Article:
The majority of healthcare staff act in good faith and are encouraged to speak out about what they see as a genuine concern…So why aren’t they?
From Alder Hey and Bristol, to Saville and Stafford Hospital, it’s safe to say that the health and social care sectors have been beset of their fair share of scandals in recent years. On far too many occasions, investigations have revealed that staff had serious concerns about what was happening in their organisations yet failed to raise them, resulting in these issues sinking under the radar. Of course, the majority of staff act in good faith and are encouraged to speak out about what they see as a genuine concern…So why aren’t they?
The dilemma about whether or not to raise a concern about a wrong-doing and how to go about it can affect anyone in any workplace. Many individuals have cited being too frightened or unsure of how to raise concerns as reasons for keeping quiet. Indeed, they may be worried about mentioning an issue, perhaps feeling that it’s none of their business or that it’s only a suspicion. They may feel that raising the matter would be disloyal to colleagues, to managers or to the practice, also fearing the repercussions of speaking out.
Whistleblowing is an important clinical governance tool – failure to heed a warning has had devastating consequences for patients, with a number of well-reported and high profile cases sadly resulting in tragedy. This is why whistleblowing must be a real consideration for healthcare leaders who must do all they can to ensure that issues are raised early and in the right way.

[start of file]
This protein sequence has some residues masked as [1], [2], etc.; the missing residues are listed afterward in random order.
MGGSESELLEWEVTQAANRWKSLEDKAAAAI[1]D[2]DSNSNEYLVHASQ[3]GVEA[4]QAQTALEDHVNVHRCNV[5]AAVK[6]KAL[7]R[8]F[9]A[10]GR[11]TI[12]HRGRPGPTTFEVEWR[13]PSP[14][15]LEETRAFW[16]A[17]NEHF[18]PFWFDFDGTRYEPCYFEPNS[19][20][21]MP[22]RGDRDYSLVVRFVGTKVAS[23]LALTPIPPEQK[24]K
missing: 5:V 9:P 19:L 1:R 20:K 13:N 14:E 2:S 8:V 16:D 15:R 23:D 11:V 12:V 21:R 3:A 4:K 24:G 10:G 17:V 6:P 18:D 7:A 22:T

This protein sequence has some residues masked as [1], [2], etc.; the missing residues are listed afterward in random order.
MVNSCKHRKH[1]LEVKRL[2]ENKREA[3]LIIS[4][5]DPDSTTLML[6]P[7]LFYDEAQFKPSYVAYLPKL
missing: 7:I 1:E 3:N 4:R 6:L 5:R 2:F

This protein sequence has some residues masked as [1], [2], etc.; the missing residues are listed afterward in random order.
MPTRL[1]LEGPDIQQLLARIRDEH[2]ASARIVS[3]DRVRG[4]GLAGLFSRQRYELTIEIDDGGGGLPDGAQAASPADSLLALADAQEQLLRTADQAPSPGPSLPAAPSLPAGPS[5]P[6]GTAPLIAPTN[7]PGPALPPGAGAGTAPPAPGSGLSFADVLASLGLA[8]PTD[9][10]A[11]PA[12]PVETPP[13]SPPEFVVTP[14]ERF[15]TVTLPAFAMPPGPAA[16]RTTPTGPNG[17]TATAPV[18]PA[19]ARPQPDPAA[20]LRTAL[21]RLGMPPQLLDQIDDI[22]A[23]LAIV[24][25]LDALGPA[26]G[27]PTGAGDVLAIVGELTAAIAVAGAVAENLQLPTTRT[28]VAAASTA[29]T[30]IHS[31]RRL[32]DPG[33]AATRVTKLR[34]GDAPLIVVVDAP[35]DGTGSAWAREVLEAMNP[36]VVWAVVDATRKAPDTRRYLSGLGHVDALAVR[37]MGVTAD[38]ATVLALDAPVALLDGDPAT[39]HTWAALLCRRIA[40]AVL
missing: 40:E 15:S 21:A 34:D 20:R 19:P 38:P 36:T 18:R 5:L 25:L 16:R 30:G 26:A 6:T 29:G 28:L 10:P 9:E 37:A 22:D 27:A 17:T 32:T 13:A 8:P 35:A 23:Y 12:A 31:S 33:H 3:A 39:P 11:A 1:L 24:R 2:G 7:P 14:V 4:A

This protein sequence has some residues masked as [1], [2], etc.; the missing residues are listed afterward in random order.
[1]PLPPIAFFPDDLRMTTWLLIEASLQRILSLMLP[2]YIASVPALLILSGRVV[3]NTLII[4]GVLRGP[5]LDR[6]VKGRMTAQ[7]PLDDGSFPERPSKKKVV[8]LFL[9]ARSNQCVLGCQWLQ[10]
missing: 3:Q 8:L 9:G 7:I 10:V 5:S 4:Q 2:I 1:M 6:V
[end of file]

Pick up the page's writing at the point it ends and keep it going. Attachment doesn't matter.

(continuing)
It’s important that senior managers in the health and social care sector create an environment where their staff feel comfortable to speak out about any concerns and feel confident that they will be heard and dealt with in a fair, professional manner – thereby overriding any fears of staff intimidation, exclusion or risk to their careers.
Managers should arrange team meetings to discuss whistleblowing and the value of an open and accountable workplace, distinguishing the difference between a whistleblowing concern and a grievance. These meetings should use case studies and outline policies that protect individuals from workplace reprisals for raising a genuine concern.
Producing a simple policy identifying key principles and contacts, and ensuring that employment contracts and other procedures reflect a similar message, will help employees feel comfortable to raise a concern about patient safety or other risks. After all, the culture you create will determine whether your staff will have the confidence to approach you or one of your colleagues.
High standards of clinical care and governance are integral to the health service. Greater transparency through whistleblowing can only serve to improve patient care, which is why it’s imperative that management make the practice easy – without offering a safe alternative to silence, you may never know there’s a serious problem until it is too late.